Just past the grandeur of postcard Paris, with its boulevards and old palaces, lies what seems like a different world: The banlieues, or suburbs, vast stretches of small brick shops and mosques, and crumbling high-rise apartment blocks, which were thrown up hurriedly 50 years to house the huge influx of immigrants from the French-speaking countries of North and West Africa, and now are home to hundreds of thousands of French-born Muslims.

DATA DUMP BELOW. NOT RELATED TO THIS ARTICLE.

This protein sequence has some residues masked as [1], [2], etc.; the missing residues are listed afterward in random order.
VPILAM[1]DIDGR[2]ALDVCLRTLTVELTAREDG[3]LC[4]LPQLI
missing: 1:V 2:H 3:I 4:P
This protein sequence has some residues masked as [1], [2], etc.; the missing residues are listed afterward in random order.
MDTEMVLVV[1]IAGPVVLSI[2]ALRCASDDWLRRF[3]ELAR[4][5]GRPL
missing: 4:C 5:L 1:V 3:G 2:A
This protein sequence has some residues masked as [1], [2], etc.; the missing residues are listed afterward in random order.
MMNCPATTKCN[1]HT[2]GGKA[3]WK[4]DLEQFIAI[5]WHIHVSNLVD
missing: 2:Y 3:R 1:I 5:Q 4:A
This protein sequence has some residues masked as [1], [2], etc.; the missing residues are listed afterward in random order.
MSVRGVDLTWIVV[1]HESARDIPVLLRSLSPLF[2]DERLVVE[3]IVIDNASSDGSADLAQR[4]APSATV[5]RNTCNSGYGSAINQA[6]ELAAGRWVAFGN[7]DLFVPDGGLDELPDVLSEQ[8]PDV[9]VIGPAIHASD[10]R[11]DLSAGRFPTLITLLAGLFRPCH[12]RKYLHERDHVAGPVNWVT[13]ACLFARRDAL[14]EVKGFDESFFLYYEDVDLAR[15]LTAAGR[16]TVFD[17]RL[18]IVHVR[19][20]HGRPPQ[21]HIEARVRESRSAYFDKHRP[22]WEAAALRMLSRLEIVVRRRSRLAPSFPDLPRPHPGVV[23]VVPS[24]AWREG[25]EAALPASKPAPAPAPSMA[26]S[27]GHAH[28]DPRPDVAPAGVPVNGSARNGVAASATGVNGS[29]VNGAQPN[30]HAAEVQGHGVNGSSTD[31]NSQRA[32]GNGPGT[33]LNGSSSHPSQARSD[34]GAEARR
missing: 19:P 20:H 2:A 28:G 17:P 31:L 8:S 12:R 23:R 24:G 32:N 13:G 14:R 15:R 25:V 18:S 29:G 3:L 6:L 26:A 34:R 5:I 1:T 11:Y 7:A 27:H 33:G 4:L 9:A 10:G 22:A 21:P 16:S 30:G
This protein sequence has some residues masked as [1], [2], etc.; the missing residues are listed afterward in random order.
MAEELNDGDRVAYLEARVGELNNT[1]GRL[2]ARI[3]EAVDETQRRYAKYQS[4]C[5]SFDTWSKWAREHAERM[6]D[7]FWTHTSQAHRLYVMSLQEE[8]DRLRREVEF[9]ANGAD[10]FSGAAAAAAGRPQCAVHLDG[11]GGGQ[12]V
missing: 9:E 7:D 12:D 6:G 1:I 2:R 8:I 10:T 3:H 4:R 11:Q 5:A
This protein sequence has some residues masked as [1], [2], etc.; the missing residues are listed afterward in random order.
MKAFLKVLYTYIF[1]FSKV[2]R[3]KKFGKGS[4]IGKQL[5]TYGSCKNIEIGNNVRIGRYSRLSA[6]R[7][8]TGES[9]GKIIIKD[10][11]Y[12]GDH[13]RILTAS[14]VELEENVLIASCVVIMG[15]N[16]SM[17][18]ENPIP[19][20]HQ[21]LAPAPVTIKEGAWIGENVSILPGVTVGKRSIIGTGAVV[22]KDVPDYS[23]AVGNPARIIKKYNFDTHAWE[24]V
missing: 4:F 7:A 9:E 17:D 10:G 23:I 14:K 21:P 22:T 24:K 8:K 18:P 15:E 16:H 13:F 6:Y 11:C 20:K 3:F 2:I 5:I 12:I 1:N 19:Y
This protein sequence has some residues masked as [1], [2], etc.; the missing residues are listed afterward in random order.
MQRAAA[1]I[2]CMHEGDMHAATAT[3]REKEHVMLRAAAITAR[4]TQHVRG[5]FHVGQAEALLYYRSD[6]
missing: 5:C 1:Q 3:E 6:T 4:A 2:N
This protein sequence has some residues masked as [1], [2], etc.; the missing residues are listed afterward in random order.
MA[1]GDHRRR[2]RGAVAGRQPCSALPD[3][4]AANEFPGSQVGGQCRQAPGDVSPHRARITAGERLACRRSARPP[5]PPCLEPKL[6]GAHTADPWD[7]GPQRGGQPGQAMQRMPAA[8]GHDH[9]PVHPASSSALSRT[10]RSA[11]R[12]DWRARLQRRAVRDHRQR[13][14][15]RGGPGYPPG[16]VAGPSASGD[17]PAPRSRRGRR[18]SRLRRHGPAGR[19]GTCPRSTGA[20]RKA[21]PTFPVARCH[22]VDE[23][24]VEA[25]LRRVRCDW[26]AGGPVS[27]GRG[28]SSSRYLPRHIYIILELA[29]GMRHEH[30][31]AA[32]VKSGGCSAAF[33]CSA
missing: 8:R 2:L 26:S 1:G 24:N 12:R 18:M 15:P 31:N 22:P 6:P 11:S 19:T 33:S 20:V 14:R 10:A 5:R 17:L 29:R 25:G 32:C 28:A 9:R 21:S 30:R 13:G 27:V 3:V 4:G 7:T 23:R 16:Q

Five decades on – and not for the first time – violent events are forcing the French and their government to grapple with the seemingly intractable problem of how to bridge the divide between two very different strata of French society: The powerful and the peripheral. France has about five million Muslims, Europe’s biggest Islamic popoulation. And it is within these low-income cités, or housing projects, outside Paris, where youth unemployment rates hover around 25%, that the
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